Thursday, December 4, 2014

Resources for veteriarians and vet students on social media use

Phil small dog coffee

Do you use social media? If you do, chances are you have your own set of rules about what you post, or who can view what post. I’ve often heard people say, “I’d never post anything I wouldn’t want my grandmother to see” – which works if you have a conservative grandmother. But grandmothers are entitled to be just as liberal and colourful as they wish, and may not be the best yardstick of social media etiquette.

The British Veterinary Association has just released guidelines for veterinarians using social media and online networking forums. (Check them out here).

While the guidelines recognise that vets are human beings and an awful lot of human beings are on social media right now, the document also states that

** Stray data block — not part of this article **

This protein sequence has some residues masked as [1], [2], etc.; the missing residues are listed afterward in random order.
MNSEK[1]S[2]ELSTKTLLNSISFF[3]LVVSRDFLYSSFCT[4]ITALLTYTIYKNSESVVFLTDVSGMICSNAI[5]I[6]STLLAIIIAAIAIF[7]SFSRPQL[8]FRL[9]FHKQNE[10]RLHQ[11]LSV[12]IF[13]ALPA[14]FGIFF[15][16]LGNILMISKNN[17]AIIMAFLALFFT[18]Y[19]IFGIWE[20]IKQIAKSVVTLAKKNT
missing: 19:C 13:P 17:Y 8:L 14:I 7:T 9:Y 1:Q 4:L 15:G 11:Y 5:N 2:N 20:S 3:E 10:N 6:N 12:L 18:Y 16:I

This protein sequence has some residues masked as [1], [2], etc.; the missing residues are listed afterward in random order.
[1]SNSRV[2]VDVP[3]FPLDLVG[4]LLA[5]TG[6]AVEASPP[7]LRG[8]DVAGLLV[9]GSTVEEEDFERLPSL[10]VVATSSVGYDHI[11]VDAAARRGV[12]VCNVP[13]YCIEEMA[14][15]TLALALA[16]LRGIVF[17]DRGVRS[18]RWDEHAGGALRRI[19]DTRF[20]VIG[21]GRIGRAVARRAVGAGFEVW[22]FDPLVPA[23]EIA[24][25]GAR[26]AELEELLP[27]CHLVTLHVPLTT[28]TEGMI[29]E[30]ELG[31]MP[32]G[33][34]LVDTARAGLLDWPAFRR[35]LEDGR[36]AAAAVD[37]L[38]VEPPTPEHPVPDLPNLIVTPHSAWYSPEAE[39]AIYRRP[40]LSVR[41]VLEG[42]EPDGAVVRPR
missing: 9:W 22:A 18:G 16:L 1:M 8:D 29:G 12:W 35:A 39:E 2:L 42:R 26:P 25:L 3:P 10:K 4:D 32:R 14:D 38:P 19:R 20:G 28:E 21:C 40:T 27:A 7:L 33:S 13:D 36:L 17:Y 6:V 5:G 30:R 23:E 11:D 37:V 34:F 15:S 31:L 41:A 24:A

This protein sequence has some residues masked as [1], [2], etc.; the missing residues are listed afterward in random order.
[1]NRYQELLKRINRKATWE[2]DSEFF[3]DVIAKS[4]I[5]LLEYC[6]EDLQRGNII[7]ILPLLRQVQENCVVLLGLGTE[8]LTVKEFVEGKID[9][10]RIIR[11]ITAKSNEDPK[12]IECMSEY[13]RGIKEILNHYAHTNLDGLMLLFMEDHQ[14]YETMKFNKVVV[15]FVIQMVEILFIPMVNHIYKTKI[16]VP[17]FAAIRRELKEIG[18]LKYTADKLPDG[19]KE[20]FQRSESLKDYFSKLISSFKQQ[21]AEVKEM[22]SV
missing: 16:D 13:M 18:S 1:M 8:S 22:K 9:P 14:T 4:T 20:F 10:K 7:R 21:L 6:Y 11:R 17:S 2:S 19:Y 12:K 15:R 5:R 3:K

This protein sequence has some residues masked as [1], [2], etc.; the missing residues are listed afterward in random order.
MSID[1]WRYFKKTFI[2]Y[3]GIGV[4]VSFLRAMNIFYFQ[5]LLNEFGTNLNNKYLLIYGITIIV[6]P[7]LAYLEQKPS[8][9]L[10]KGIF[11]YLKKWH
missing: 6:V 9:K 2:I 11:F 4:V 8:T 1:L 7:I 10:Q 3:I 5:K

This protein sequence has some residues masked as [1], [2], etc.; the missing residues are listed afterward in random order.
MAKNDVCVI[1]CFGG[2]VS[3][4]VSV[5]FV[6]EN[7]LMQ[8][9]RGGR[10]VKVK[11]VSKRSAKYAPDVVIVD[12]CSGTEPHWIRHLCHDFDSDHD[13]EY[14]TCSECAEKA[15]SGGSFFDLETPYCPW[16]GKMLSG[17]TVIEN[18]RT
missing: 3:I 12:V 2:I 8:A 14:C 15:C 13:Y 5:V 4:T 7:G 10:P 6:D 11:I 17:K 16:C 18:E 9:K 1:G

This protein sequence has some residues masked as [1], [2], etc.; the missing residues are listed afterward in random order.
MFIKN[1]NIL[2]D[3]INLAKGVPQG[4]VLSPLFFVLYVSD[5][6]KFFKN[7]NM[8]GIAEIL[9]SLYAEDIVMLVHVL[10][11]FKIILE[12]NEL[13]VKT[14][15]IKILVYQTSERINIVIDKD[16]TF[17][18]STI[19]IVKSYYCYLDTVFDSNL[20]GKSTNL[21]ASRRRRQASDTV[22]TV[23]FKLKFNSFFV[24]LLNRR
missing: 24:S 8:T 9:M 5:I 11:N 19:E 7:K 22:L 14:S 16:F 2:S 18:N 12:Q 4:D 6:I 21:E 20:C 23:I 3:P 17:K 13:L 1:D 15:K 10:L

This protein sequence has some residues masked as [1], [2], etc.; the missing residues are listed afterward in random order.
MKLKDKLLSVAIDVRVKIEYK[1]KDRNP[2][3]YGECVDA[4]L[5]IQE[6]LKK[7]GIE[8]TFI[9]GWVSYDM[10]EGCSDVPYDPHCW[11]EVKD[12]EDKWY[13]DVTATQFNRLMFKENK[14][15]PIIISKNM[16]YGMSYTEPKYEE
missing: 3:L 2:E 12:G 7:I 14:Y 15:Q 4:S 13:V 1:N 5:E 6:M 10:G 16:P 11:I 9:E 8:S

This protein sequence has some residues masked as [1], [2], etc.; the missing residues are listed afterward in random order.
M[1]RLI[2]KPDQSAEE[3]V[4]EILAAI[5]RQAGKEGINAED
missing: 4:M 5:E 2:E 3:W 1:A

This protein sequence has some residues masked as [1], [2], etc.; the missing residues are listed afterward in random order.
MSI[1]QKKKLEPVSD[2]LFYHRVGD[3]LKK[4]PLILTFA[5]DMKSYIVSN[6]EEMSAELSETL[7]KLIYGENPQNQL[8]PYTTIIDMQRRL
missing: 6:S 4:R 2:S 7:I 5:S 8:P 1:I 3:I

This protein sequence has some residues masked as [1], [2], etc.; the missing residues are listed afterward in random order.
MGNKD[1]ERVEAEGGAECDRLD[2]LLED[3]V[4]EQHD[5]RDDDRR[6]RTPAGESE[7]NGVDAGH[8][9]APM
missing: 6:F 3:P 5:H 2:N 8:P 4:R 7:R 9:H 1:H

The standards expected of veterinary surgeons in the real world are no different to the standards they should apply online, and veterinary surgeons must uphold the reputation of the veterinary profession at all times.
These guidelines follow the Australian Medical Association’s social media guidelines, which were released shortly after the epidemic of “planking” ravaged social media. Even paramedics, doctors and nursing staff were susceptible.
The full guidelines can be viewed here.


Have you ever felt conflicted about social media and professionalism?

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